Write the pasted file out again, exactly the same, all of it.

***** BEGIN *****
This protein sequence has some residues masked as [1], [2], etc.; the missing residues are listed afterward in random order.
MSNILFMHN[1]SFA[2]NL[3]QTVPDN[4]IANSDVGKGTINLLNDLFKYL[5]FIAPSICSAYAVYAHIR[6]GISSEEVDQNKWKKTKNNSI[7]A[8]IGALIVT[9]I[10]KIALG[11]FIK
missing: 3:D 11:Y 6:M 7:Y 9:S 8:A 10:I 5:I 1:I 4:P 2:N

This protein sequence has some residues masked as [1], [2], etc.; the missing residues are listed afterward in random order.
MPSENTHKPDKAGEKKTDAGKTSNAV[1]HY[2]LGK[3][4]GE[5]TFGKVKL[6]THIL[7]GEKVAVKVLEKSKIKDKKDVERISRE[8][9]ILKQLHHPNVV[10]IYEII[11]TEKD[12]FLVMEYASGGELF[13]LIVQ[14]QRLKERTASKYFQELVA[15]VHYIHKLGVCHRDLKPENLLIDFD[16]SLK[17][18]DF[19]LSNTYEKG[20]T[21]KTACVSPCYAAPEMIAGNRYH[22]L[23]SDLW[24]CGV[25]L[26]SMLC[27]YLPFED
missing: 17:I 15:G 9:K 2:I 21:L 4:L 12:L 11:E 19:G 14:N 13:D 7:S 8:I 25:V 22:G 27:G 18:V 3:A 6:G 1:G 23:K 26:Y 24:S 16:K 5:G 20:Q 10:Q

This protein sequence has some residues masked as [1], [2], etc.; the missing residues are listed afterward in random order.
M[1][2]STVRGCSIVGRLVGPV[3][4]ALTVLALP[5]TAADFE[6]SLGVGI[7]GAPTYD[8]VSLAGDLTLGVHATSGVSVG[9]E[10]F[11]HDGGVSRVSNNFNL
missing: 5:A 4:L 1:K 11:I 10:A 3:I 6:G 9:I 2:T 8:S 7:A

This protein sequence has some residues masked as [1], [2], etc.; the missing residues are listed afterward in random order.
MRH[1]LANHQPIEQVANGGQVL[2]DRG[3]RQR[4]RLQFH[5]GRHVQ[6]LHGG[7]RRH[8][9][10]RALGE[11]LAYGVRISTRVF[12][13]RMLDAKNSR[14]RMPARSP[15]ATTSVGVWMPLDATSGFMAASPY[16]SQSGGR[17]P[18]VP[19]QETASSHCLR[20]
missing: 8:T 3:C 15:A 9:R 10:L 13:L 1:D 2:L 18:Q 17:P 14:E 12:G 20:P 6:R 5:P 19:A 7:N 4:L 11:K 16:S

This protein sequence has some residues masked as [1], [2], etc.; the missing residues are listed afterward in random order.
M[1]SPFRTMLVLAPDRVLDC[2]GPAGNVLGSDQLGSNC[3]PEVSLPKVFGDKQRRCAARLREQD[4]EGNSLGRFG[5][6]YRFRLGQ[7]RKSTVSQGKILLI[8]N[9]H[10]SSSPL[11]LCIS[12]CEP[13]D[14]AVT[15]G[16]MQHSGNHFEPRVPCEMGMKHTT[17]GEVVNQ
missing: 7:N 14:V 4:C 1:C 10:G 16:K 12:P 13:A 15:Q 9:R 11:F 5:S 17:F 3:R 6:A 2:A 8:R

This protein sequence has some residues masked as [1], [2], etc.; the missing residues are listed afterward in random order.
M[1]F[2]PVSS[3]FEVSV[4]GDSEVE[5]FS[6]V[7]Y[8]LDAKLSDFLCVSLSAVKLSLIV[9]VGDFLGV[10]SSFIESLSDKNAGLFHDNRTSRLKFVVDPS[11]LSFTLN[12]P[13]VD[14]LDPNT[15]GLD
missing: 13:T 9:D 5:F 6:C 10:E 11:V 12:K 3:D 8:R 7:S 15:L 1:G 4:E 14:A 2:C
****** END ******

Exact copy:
This protein sequence has some residues masked as [1], [2], etc.; the missing residues are listed afterward in random order.
MSNILFMHN[1]SFA[2]NL[3]QTVPDN[4]IANSDVGKGTINLLNDLFKYL[5]FIAPSICSAYAVYAHIR[6]GISSEEVDQNKWKKTKNNSI[7]A[8]IGALIVT[9]I[10]KIALG[11]FIK
missing: 3:D 11:Y 6:M 7:Y 9:S 8:A 10:I 5:I 1:I 4:P 2:N

This protein sequence has some residues masked as [1], [2], etc.; the missing residues are listed afterward in random order.
MPSENTHKPDKAGEKKTDAGKTSNAV[1]HY[2]LGK[3][4]GE[5]TFGKVKL[6]THIL[7]GEKVAVKVLEKSKIKDKKDVERISRE[8][9]ILKQLHHPNVV[10]IYEII[11]TEKD[12]FLVMEYASGGELF[13]LIVQ[14]QRLKERTASKYFQELVA[15]VHYIHKLGVCHRDLKPENLLIDFD[16]SLK[17][18]DF[19]LSNTYEKG[20]T[21]KTACVSPCYAAPEMIAGNRYH[22]L[23]SDLW[24]CGV[25]L[26]SMLC[27]YLPFED
missing: 17:I 15:G 9:K 2:I 21:L 4:L 12:L 11:E 19:G 14:N 13:D 7:S 8:I 25:V 22:G 27:G 18:V 3:A 6:G 1:G 23:K 26:Y 24:S 16:K 5:G 20:Q 10:Q

This protein sequence has some residues masked as [1], [2], etc.; the missing residues are listed afterward in random order.
M[1][2]STVRGCSIVGRLVGPV[3][4]ALTVLALP[5]TAADFE[6]SLGVGI[7]GAPTYD[8]VSLAGDLTLGVHATSGVSVG[9]E[10]F[11]HDGGVSRVSNNFNL
missing: 5:A 4:L 1:K 11:I 10:A 3:I 6:G 9:I 2:T 8:S 7:A

This protein sequence has some residues masked as [1], [2], etc.; the missing residues are listed afterward in random order.
MRH[1]LANHQPIEQVANGGQVL[2]DRG[3]RQR[4]RLQFH[5]GRHVQ[6]LHGG[7]RRH[8][9][10]RALGE[11]LAYGVRISTRVF[12][13]RMLDAKNSR[14]RMPARSP[15]ATTSVGVWMPLDATSGFMAASPY[16]SQSGGR[17]P[18]VP[19]QETASSHCLR[20]
missing: 8:T 3:C 15:A 9:R 10:L 13:L 1:D 2:L 18:Q 17:P 14:E 12:G 20:P 6:R 5:P 19:A 7:N 4:L 11:K 16:S

This protein sequence has some residues masked as [1], [2], etc.; the missing residues are listed afterward in random order.
M[1]SPFRTMLVLAPDRVLDC[2]GPAGNVLGSDQLGSNC[3]PEVSLPKVFGDKQRRCAARLREQD[4]EGNSLGRFG[5][6]YRFRLGQ[7]RKSTVSQGKILLI[8]N[9]H[10]SSSPL[11]LCIS[12]CEP[13]D[14]AVT[15]G[16]MQHSGNHFEPRVPCEMGMKHTT[17]GEVVNQ
missing: 7:N 14:V 4:C 1:C 10:G 16:K 12:P 13:A 15:Q 9:R 11:F 5:S 17:F 3:R 6:A 2:A 8:R

This protein sequence has some residues masked as [1], [2], etc.; the missing residues are listed afterward in random order.
M[1]F[2]PVSS[3]FEVSV[4]GDSEVE[5]FS[6]V[7]Y[8]LDAKLSDFLCVSLSAVKLSLIV[9]VGDFLGV[10]SSFIESLSDKNAGLFHDNRTSRLKFVVDPS[11]LSFTLN[12]P[13]VD[14]LDPNT[15]GLD
missing: 13:T 9:D 5:F 6:C 10:E 11:V 12:K 3:D 8:R 7:S 15:L 1:G 4:E 14:A 2:C